• Palo Alto Networks unexpectedly gets low score on firewall test - By Jim Finkle BOSTON (Reuters) - Palo Alto Networks Inc's flagship next-generation security firewall ranks as the least effective in a new test of such equipment by NSS Labs, results that surprised some analysts because the product is widely considered an industry leader. NSS, which reviews technology products for Fortune 500 companies, gave Palo Alto's firewall a "caution" rating in a survey released to clients Tuesday. It had rated the product "recommended" in its last survey, released in February 2013. ...
  • Apple says 'Shellshock' no risk to vast majority of Mac users - BOSTON (Reuters) - Apple Inc said the vast majority of Mac computer users are not at risk from the recently identified "Shellshock" computer bug, which security experts have warned affect operating systems, including Mac's OS X. "The vast majority of OS X users are not at risk," Apple spokesman Bill Evans said late Thursday evening. "Shellshock" is a vulnerability in Bash, a piece of software packaged with Mac OS X, which is based on the Unix operating system. ...
  • China's communist party expels senior internet regulator for graft - BEIJING (Reuters) - A senior Chinese internet regulator has been expelled from the ruling Communist Party on graft charges, China's top anti-graft body said on Friday, as it works to crack down on corruption in media and the internet. Gao Jianyun, an official of the International Communication Office of the party's Central Committee, which is charged with regulating the Internet, including censorship, was placed under investigation in April, state media reported. ...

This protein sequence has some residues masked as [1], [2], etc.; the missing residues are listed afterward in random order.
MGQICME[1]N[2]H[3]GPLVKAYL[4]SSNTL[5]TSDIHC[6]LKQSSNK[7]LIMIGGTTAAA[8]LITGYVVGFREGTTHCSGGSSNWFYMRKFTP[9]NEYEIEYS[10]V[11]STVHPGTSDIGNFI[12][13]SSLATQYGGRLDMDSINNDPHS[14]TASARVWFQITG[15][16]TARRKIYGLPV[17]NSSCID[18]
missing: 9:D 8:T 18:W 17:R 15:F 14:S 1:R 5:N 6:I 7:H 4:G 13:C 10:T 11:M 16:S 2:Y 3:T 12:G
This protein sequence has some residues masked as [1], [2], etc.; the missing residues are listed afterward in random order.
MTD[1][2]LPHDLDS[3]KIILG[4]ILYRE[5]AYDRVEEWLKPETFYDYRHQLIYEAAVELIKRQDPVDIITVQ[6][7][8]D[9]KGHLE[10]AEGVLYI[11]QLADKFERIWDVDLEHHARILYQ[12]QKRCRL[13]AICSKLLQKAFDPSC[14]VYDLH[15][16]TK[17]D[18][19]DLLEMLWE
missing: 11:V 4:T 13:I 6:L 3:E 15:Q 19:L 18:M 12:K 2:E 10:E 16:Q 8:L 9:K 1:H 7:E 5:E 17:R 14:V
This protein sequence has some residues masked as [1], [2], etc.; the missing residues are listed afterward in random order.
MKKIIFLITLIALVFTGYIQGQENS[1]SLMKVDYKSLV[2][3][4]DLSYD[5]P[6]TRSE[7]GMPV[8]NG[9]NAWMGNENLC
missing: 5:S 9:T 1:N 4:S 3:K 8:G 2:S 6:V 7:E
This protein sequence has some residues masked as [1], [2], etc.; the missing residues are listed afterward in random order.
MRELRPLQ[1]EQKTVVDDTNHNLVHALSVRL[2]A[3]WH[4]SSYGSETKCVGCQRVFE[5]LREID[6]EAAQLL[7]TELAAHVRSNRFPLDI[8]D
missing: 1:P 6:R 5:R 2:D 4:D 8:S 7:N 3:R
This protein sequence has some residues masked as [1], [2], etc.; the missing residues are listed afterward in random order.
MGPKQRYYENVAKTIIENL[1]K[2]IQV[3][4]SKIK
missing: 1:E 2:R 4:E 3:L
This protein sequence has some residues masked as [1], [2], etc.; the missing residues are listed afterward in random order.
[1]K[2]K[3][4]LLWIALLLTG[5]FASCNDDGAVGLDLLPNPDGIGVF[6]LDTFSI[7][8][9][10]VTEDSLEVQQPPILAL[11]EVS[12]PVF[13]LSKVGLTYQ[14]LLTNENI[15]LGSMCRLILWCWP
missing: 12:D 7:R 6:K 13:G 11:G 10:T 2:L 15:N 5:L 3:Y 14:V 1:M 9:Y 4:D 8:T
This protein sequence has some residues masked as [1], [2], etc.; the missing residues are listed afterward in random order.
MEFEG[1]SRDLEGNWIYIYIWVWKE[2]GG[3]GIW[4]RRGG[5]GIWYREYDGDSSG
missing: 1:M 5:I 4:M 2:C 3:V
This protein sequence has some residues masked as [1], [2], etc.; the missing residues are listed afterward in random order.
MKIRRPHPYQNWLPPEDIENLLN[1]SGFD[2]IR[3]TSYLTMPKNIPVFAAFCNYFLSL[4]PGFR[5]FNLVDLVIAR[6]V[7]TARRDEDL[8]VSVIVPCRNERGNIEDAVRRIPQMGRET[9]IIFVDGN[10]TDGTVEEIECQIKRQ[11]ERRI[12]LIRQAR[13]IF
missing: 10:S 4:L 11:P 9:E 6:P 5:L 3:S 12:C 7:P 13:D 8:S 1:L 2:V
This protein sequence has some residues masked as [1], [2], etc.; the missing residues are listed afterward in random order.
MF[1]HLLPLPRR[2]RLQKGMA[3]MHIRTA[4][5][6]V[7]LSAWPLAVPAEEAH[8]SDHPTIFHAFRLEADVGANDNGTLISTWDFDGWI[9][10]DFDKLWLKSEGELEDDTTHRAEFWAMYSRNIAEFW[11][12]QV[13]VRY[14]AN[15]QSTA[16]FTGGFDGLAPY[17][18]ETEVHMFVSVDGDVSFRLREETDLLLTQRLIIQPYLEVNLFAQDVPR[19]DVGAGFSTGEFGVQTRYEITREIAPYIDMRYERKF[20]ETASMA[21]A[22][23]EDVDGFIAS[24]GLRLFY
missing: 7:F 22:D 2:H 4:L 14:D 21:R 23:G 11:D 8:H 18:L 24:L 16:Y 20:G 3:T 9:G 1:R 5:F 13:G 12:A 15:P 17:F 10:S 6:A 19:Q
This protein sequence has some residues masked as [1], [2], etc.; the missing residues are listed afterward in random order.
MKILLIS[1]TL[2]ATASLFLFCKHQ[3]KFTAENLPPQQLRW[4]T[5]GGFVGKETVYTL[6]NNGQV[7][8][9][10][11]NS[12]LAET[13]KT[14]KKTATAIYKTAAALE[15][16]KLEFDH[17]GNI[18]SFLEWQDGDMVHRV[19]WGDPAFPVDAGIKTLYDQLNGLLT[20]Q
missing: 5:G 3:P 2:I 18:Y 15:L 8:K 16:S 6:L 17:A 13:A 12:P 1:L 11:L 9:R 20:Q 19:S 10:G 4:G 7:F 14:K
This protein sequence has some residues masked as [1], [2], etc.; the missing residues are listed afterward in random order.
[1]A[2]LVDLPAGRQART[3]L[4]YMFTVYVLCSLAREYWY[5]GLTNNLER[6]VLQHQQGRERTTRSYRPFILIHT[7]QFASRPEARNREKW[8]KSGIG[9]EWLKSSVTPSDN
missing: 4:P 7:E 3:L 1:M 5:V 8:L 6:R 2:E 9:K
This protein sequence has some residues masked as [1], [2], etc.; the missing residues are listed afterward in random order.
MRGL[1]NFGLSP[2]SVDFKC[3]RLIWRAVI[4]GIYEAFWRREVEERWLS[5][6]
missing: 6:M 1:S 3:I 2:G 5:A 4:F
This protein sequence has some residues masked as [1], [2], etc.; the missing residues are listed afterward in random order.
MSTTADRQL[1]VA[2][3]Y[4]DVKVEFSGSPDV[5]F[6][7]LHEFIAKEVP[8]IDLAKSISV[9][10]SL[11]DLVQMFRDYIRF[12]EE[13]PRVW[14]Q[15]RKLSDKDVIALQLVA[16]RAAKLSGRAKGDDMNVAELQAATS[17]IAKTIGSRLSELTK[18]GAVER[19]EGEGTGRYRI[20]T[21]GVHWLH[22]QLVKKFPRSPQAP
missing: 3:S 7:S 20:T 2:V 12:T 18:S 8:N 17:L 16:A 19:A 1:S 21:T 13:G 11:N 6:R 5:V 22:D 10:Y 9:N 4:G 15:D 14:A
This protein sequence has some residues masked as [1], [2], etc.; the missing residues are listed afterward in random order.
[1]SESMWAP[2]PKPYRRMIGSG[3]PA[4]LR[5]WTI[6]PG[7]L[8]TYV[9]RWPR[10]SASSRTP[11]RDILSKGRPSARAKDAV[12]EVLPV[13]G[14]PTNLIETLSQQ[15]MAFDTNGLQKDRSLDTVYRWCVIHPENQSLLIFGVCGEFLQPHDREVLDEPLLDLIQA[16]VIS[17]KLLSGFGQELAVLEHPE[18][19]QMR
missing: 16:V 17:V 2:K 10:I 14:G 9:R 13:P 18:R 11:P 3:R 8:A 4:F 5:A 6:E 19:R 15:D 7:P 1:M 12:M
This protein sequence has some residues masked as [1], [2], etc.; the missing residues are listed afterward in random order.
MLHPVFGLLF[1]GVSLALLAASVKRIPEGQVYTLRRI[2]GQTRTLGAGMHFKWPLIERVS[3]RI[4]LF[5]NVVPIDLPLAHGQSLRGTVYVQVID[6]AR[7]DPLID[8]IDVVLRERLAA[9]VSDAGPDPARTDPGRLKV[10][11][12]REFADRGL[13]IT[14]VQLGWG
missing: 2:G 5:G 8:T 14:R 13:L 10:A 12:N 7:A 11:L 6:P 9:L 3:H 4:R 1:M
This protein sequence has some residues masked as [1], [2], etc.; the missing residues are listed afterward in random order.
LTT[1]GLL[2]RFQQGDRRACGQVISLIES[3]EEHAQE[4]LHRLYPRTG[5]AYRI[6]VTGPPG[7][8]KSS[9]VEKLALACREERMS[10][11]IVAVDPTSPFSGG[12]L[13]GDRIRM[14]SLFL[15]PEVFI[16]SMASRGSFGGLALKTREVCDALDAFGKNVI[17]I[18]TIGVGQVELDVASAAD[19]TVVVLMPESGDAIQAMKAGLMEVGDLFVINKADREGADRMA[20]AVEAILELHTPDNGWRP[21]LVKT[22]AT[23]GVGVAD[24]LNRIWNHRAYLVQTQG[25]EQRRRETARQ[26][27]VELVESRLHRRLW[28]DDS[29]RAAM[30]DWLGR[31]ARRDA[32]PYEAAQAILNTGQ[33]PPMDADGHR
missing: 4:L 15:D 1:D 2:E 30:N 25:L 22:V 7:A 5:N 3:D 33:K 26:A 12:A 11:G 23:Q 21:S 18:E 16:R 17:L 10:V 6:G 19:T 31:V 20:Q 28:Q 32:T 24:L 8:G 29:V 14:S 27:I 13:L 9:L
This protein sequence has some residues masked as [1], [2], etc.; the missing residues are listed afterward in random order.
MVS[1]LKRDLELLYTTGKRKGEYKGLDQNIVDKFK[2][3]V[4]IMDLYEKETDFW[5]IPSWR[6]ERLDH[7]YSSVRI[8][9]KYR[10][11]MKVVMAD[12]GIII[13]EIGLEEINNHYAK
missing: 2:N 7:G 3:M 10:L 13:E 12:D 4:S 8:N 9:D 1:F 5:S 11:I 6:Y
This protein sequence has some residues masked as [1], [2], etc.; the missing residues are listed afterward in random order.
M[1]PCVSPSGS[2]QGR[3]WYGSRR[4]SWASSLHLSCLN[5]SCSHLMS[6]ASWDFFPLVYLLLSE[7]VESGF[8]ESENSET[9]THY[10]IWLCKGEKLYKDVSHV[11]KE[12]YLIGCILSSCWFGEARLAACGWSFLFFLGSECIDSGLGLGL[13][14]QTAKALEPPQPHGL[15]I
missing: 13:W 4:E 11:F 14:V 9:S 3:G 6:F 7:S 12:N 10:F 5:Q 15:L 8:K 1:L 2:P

• Hackers exploit 'Shellshock' bug with worms in early attacks - By Jim Finkle BOSTON (Reuters) - Hackers have begun exploiting the newly identified "Shellshock" computer bug, using fast-moving worm viruses to scan for vulnerable systems and then infect them, researchers warned on Thursday. "Shellshock" is the first major Internet threat to emerge since the discovery in April of "Heartbleed," which affected encryption software used in about two-thirds of all web servers, along with hundreds of technology products. ...
  • FBI chief: Apple, Google phone encryption perilous - WASHINGTON (AP) — The FBI director on Thursday criticized the decision by Apple and Google to encrypt smartphones data so it can be inaccessible to law enforcement, even with a court order.
  • Q&A: Experts warn of Bash Bug, what are the risks? - NEW YORK (AP) — Internet security experts are warning that a new programming flaw known as the "Bash Bug" may pose a serious threat to computers and other devices such as home Internet routers. Even the systems used to run factory floors and power plants could be affected.